5 cars you (probably) didn’t know were developed by racing drivers | The Daily Star
12:00 AM, May 01, 2020 / LAST MODIFIED: 12:00 AM, May 01, 2020

5 cars you (probably) didn’t know were developed by racing drivers

Ayrton Senna and the Honda NSX

In February of 1989, a gaggle of Honda engineers were awaiting the newly crowned World Champion's verdict on the company's most ambitious project ever; The New Sportscar eXperimental as Senna was asked by Honda to fine tune the suspension, in a spur-of-the-moment request by McLaren's engine supplier. What was to be a last minute minor adjustment, led Senna requesting the entire chassis to be comprehensively reinforced, after the engineers were met with disappointment from the world champion as they have been just told that their car was good but not good enough. It's safe to say Honda burned the midnight oil as the NSX was due for launch next year and later in the year, the R&D department regrouped and met Senna at the Nurburgring after engineers managed to stiffen the chassis by 50%. Senna's further input honed the all-aluminium NSX to be as forged and honed as a perfectly balanced katana.

Would the NSX that we know of be where it is today had the Maestro not give his seal of approval?  The 4th gen Honda Prelude certainly has Senna's seal of approval as he starred in a number of adverts aired in Japan, driving down the coast of Amalfi in a silver prelude.

Sebastian Vettel, Sebastien Buemi and Infiniti

Whilst developing the q50, Infiniti, main sponsor for Redbull Racing, started to cash in on its association with RBR's star f1 outfit Sebastian Vettel, giving extensive input to the Q50's driving dynamics, advocating with regards to its vehicle dynamics being stiffened. RBR's reserve driver Sebastien Buemi took the prototype saloon clad in camo-wrap to the green hell.

Although what took everyone by surprise wasn't the dynamic Q50 that resulted from the RBR-Infiniti marketing exercise, was the FX50 Vettel Edition, a limited edition of the FX50 SUV.

Michael Schumacher at Fiorano

Alongside his ten year stint at the Scuderia Ferrari F1 team, the seven time World Champion spent hundreds of hours of seat times inside Ferrari test mules incorporating formula one technology and experience garnered by Ferrari into their road cars, including restricted technology (back then) in F1; active aero. Schumacher's portfolio includes the Posterchild Enzo with an F1 styled sloping nose (now you know why) and the track only version it spawned with a face and howl of a banshee: the FXX. The F430 Scuderia was christened by the star as well.

Walter Rorhl and Porsche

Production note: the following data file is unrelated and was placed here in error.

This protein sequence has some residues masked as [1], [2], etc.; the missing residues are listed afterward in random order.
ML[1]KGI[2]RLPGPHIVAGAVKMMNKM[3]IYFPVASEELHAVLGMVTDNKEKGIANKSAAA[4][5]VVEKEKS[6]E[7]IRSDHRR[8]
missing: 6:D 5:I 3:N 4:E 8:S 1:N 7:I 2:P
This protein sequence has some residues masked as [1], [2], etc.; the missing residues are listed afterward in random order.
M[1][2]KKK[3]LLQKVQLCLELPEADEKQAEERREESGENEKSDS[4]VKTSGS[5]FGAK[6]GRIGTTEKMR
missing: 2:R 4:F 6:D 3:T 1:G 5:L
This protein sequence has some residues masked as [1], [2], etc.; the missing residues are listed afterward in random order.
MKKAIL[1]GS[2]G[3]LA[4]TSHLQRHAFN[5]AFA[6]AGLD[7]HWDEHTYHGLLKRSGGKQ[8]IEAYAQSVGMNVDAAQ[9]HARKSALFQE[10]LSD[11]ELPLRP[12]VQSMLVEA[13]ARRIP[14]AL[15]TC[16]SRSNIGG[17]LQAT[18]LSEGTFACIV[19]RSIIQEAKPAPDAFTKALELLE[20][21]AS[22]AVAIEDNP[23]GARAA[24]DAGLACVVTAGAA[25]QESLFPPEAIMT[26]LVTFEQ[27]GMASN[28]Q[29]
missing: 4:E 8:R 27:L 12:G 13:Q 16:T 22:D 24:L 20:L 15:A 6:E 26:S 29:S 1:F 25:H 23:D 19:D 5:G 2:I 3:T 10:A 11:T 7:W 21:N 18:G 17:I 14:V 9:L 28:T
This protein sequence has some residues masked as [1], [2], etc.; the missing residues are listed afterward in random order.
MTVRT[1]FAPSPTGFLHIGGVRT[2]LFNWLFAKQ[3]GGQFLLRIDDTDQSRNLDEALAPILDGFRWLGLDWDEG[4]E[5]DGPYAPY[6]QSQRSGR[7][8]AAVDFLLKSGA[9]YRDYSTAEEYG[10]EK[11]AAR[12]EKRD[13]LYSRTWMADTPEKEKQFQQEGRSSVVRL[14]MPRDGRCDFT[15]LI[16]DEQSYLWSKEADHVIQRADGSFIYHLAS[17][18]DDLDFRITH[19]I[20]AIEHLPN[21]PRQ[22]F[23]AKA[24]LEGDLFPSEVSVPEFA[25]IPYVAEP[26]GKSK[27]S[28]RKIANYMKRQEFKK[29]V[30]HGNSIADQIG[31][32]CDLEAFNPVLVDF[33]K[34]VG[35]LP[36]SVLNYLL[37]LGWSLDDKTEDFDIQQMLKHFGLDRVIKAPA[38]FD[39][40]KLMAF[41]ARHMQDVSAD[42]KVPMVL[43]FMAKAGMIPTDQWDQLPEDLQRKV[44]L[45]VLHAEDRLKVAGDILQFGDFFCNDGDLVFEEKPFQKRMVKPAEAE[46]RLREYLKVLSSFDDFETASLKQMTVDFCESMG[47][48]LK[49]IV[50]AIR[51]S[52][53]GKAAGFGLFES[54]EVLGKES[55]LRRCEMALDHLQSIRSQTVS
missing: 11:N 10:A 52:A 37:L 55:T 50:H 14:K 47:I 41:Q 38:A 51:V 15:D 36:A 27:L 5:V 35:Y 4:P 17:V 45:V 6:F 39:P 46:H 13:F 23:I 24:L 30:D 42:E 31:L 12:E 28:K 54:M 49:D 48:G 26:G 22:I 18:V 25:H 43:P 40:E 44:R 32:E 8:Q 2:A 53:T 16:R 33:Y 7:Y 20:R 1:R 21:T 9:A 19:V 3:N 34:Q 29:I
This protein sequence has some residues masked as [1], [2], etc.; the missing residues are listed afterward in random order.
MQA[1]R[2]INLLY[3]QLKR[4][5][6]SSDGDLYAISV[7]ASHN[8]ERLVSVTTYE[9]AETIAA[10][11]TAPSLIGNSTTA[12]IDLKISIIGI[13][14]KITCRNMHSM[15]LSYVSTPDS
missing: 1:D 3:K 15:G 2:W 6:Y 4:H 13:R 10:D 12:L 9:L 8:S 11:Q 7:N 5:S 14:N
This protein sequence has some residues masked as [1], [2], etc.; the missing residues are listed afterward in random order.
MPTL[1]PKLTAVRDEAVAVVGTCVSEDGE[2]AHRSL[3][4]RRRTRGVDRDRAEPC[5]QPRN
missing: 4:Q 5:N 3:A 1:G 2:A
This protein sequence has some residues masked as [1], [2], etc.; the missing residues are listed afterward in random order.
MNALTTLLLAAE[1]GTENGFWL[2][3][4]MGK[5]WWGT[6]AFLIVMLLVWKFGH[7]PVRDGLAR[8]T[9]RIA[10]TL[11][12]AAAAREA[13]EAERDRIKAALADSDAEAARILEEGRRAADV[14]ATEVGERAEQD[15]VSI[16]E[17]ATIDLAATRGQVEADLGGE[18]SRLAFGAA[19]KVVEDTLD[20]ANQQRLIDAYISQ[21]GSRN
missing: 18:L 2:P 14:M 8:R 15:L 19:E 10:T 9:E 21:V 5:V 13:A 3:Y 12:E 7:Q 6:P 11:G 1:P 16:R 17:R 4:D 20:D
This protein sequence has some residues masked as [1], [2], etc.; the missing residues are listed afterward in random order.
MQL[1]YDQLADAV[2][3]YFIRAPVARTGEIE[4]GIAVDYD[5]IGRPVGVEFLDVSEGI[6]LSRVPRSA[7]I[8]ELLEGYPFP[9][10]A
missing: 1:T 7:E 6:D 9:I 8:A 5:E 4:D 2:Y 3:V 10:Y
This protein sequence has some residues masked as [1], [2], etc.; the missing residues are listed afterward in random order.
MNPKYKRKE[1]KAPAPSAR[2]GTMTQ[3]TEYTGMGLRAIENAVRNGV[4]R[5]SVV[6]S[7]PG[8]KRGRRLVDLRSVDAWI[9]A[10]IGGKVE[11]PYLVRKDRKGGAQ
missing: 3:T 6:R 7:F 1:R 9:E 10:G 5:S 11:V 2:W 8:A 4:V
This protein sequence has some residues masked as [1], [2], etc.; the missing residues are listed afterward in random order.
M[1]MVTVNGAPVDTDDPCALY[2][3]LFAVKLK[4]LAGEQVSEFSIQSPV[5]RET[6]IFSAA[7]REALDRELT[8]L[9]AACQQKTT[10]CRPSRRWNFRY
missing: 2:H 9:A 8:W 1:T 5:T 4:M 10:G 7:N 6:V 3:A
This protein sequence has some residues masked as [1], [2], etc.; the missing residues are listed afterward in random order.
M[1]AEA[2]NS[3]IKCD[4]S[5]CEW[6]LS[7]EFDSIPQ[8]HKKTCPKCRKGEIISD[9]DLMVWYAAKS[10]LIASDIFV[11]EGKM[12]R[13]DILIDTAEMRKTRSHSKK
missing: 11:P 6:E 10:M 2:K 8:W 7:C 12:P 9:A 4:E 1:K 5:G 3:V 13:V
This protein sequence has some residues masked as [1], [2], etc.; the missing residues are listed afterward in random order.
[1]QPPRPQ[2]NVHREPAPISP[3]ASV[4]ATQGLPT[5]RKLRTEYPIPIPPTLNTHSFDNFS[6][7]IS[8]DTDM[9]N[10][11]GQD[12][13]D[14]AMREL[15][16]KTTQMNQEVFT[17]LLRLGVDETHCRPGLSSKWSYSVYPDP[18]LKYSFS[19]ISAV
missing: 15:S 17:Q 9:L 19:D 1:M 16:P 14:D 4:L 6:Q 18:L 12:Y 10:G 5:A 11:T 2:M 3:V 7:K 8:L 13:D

The two time World rally Champion, most famous for piloting the group B behemoths like the Lancia 037's and the Audi S1 Quattro's and now in present day Porsche's came from humble beginnings and with the image of a Porsche being held with high regards since his childhood- his first car was a damn 356C!

After retiring from WRC, the "Genius on wheels" as dubbed by Niki Lauda was picked up by Porsche as a test and development driver. Porsche's technological marvel at the time- the 959 has had Rorhl's imprints on it, as did the Carrera GT, which he took to the green hell and set a blistering time of 7:28 at the Nordschleife. He's still seen all over YouTube thrashing his company car (an array of whimsical Porsches) and talking to the onboard GoPro on Porsche's official YouTube channel. 

Colin Chapman

Being an ex RAF pilot, studying structural engineering and becoming one of the great innovators and minds in motorsport and revolutionizing Formula one, suggests he knew a thing or two about making cars go fast; Simplify, then add lightness resonates with Lotus Engineering Ltd. What may surprise you is that he built a time machine.

John DeLorean being no stranger to the automotive industry himself and his creation, made instantly recognizable by Doc Brown's time machine from BTTF owes in no small part to Colin Chapman penning the design for DeLorean's car of the future; the DMC-12. The back story and what followed suit later on might have been more interesting than the car itself, as there are stories as to how the factory in Ireland was fashioned into a barrack as the Northern Ireland was at war and blueprints for how the gullwing doors are meant to stay open were lost. After DeLorean got caught up in a drug trafficking fiasco, Chapman's design was sold to Toyota, intended for the AW11 MR2.

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